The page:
Fans didn't get their wish to see him dominate 50 Shades Of Grey, so instead Matt Bomer has opted to take on a rather different icon. He'll be playing screen legend Montgomery Clift in an upcoming biopic.
Clift started out on Broadway in 1935, and made his screen debut oposite John Wayne in Howard Hawkes' Red River in 1948. By the '50s he was a major Hollywood star, only rivalled by Marlon Brando although he was less prolific. He worked with Alfred Hitchcock on I Confess, and was nominated for an Oscar for From Here To Eternity.
His career was cut short in 1956, however, when he was involved in an horrific car accident that left him with a broken jaw and nose, and permanent facial scarring. He continued to work in the likes of John Huston's The Misfits and Stanley Kramer's Judgement At Nuremberg, but never recovered from the crash. His addiction to alcohol and pain medication for his injuries amounted to what acting coach Robert Lewis called "the longest suicide in Hollywood history".
The film, according to the single-line synopsis on the IMDb, will focus on the relationship between Clift and his good friend Elizabeth Taylor during and after filming A Place In The Sun in 1951. While never a couple, Clift and Taylor remained close until the end of his life, going on to appear together in Raintree County - during which the crash happened - and Suddenly, Last Summer. Clift would also have co-starred with Taylor in Reflections In A Golden Eye, but died before filming started in 1966.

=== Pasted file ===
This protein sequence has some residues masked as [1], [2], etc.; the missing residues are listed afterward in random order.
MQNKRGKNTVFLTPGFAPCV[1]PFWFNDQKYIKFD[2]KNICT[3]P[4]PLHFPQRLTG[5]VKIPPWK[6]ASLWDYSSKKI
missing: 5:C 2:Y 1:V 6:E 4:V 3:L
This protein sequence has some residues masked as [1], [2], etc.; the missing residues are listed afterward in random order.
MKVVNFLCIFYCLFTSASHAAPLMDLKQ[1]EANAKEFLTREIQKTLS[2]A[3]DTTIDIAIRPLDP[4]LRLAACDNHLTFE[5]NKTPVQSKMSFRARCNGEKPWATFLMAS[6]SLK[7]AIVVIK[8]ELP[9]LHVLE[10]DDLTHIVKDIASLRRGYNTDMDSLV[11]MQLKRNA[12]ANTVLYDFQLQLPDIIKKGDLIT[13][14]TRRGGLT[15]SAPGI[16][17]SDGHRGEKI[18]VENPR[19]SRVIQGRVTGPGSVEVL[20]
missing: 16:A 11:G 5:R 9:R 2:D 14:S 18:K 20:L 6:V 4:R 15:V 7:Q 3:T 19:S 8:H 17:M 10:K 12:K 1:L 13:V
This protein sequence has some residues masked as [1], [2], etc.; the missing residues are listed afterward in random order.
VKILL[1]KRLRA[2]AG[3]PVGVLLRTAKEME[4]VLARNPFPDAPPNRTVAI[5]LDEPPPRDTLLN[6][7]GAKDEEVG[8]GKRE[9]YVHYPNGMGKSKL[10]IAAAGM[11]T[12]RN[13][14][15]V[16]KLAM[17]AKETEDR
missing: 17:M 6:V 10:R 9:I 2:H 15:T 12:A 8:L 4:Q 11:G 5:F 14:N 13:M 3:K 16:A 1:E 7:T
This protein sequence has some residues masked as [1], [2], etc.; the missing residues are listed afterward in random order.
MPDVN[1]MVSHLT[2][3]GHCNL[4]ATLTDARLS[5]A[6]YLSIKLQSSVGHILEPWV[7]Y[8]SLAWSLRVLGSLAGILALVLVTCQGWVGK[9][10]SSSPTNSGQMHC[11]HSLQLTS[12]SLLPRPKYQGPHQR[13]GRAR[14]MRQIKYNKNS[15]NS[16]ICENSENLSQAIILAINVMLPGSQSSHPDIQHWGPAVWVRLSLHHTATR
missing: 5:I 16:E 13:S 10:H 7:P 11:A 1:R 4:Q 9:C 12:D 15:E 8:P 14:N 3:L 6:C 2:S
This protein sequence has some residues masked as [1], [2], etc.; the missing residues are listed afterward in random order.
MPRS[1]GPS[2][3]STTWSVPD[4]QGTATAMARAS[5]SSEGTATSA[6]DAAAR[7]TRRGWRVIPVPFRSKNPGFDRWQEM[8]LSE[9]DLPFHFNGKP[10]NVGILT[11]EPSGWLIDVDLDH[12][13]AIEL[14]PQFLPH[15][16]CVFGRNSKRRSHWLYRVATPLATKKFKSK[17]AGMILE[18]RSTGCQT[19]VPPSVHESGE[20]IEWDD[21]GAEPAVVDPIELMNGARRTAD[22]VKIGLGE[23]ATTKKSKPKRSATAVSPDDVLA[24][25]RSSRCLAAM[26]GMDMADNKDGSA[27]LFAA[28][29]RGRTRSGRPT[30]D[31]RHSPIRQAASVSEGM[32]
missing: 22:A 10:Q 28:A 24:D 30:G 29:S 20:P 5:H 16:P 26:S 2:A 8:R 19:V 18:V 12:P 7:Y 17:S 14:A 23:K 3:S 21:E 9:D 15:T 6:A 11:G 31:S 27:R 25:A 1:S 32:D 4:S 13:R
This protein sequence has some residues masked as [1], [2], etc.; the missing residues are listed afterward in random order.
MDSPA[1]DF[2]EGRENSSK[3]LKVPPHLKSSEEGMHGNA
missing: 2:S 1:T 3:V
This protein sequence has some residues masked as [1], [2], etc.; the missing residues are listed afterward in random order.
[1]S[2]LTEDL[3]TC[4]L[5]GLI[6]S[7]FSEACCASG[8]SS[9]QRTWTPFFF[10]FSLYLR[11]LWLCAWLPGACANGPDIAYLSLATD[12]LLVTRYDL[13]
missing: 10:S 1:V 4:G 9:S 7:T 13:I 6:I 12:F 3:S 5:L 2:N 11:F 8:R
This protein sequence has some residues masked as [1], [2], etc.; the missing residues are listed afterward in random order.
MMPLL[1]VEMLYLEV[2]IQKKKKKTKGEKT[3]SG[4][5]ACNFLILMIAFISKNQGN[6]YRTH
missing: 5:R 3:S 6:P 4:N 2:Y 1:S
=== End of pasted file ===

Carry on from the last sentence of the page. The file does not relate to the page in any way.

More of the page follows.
Bomer has recently had supporting roles in the likes of In Time and Magic Mike, but is best known as the lead on the USA Network's comedy crime drama White Collar, which goes into its fifth season next month. Deadline reports he was once a Zack Snyder favourite to play the Man Of Steel, but Bomer ultimately only got to voice him in the animated Superman: Unbound.
Monty Clift, as the IMDb has it, is written by sometime actor Chris Lovick, and directed by Larry Moss (Relative Insanity). Currently in pre-production and in the market for deals, the hope is that it'll go before the cameras next year.